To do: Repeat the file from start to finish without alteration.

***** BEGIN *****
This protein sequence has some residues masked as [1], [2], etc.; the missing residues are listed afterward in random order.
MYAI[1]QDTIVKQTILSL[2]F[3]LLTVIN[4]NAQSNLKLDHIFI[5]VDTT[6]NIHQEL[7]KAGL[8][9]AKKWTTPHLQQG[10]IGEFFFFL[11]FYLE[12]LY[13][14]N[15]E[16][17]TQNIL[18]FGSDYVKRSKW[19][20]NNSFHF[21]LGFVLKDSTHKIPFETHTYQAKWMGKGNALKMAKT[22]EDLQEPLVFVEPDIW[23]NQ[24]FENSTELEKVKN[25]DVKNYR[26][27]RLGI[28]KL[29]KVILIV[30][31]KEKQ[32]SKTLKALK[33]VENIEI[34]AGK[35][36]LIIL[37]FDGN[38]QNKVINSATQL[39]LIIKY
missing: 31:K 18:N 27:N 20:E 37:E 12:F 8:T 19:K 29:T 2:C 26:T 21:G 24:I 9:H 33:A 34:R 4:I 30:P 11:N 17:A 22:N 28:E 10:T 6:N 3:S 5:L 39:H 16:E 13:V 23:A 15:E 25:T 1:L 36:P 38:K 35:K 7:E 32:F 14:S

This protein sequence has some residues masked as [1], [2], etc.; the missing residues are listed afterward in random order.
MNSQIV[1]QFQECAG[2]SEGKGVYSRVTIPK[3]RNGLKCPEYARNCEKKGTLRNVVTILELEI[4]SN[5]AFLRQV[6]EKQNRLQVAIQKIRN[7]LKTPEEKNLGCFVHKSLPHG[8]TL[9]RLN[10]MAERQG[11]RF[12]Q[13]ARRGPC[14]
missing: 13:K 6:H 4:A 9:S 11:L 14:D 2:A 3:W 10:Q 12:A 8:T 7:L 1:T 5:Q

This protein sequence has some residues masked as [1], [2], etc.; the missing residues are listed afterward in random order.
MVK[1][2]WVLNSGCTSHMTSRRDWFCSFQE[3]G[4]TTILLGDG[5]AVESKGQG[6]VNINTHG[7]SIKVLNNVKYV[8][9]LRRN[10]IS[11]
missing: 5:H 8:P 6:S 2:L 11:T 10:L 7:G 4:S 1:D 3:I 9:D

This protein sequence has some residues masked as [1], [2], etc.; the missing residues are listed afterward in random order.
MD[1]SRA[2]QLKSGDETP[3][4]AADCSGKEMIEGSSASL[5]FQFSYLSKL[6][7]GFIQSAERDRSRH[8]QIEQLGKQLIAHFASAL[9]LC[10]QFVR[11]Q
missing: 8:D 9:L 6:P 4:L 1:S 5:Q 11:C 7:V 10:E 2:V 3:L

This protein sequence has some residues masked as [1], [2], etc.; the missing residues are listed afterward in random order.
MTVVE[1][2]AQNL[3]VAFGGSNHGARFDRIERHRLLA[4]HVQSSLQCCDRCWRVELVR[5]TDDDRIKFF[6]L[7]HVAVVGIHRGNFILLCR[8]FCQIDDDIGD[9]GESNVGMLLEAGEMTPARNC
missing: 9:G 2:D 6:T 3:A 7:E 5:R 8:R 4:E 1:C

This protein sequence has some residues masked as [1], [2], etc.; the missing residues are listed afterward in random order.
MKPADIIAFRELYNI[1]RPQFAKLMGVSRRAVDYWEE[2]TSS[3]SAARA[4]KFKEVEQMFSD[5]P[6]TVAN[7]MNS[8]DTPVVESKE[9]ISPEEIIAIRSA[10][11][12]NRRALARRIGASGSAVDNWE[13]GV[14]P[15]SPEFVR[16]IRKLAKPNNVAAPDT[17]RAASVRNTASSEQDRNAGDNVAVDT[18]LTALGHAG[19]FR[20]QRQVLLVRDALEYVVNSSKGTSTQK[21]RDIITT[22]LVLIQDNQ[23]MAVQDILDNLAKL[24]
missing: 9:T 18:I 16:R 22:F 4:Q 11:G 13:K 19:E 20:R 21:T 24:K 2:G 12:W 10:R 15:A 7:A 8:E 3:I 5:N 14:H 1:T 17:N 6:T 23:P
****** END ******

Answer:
This protein sequence has some residues masked as [1], [2], etc.; the missing residues are listed afterward in random order.
MYAI[1]QDTIVKQTILSL[2]F[3]LLTVIN[4]NAQSNLKLDHIFI[5]VDTT[6]NIHQEL[7]KAGL[8][9]AKKWTTPHLQQG[10]IGEFFFFL[11]FYLE[12]LY[13][14]N[15]E[16][17]TQNIL[18]FGSDYVKRSKW[19][20]NNSFHF[21]LGFVLKDSTHKIPFETHTYQAKWMGKGNALKMAKT[22]EDLQEPLVFVEPDIW[23]NQ[24]FENSTELEKVKN[25]DVKNYR[26][27]RLGI[28]KL[29]KVILIV[30][31]KEKQ[32]SKTLKALK[33]VENIEI[34]AGK[35][36]LIIL[37]FDGN[38]QNKVINSATQL[39]LIIKY
missing: 31:K 18:N 27:N 20:E 37:E 12:F 8:T 19:K 29:T 2:C 26:T 21:G 24:I 9:H 33:A 34:R 4:I 30:P 11:N 17:A 22:N 28:E 10:T 6:N 3:S 5:L 39:H 16:E 13:V 23:A 15:E 25:T 1:L 36:P 38:K 35:K 7:E 32:F 14:S

This protein sequence has some residues masked as [1], [2], etc.; the missing residues are listed afterward in random order.
MNSQIV[1]QFQECAG[2]SEGKGVYSRVTIPK[3]RNGLKCPEYARNCEKKGTLRNVVTILELEI[4]SN[5]AFLRQV[6]EKQNRLQVAIQKIRN[7]LKTPEEKNLGCFVHKSLPHG[8]TL[9]RLN[10]MAERQG[11]RF[12]Q[13]ARRGPC[14]
missing: 13:K 6:H 4:A 9:S 11:L 14:D 2:A 3:W 10:Q 12:A 8:T 7:L 1:T 5:Q

This protein sequence has some residues masked as [1], [2], etc.; the missing residues are listed afterward in random order.
MVK[1][2]WVLNSGCTSHMTSRRDWFCSFQE[3]G[4]TTILLGDG[5]AVESKGQG[6]VNINTHG[7]SIKVLNNVKYV[8][9]LRRN[10]IS[11]
missing: 5:H 8:P 6:S 2:L 11:T 10:L 7:G 4:S 1:D 3:I 9:D

This protein sequence has some residues masked as [1], [2], etc.; the missing residues are listed afterward in random order.
MD[1]SRA[2]QLKSGDETP[3][4]AADCSGKEMIEGSSASL[5]FQFSYLSKL[6][7]GFIQSAERDRSRH[8]QIEQLGKQLIAHFASAL[9]LC[10]QFVR[11]Q
missing: 8:D 9:L 6:P 4:L 1:S 5:Q 11:C 7:V 10:E 2:V 3:L

This protein sequence has some residues masked as [1], [2], etc.; the missing residues are listed afterward in random order.
MTVVE[1][2]AQNL[3]VAFGGSNHGARFDRIERHRLLA[4]HVQSSLQCCDRCWRVELVR[5]TDDDRIKFF[6]L[7]HVAVVGIHRGNFILLCR[8]FCQIDDDIGD[9]GESNVGMLLEAGEMTPARNC
missing: 9:G 2:D 6:T 3:A 7:E 5:R 8:R 4:E 1:C

This protein sequence has some residues masked as [1], [2], etc.; the missing residues are listed afterward in random order.
MKPADIIAFRELYNI[1]RPQFAKLMGVSRRAVDYWEE[2]TSS[3]SAARA[4]KFKEVEQMFSD[5]P[6]TVAN[7]MNS[8]DTPVVESKE[9]ISPEEIIAIRSA[10][11][12]NRRALARRIGASGSAVDNWE[13]GV[14]P[15]SPEFVR[16]IRKLAKPNNVAAPDT[17]RAASVRNTASSEQDRNAGDNVAVDT[18]LTALGHAG[19]FR[20]QRQVLLVRDALEYVVNSSKGTSTQK[21]RDIITT[22]LVLIQDNQ[23]MAVQDILDNLAKL[24]
missing: 9:T 18:I 16:R 22:F 4:Q 11:G 13:K 19:E 20:R 21:T 24:K 2:G 12:W 10:R 15:A 7:A 8:E 3:I 5:N 14:H 1:T 17:N 6:T 23:P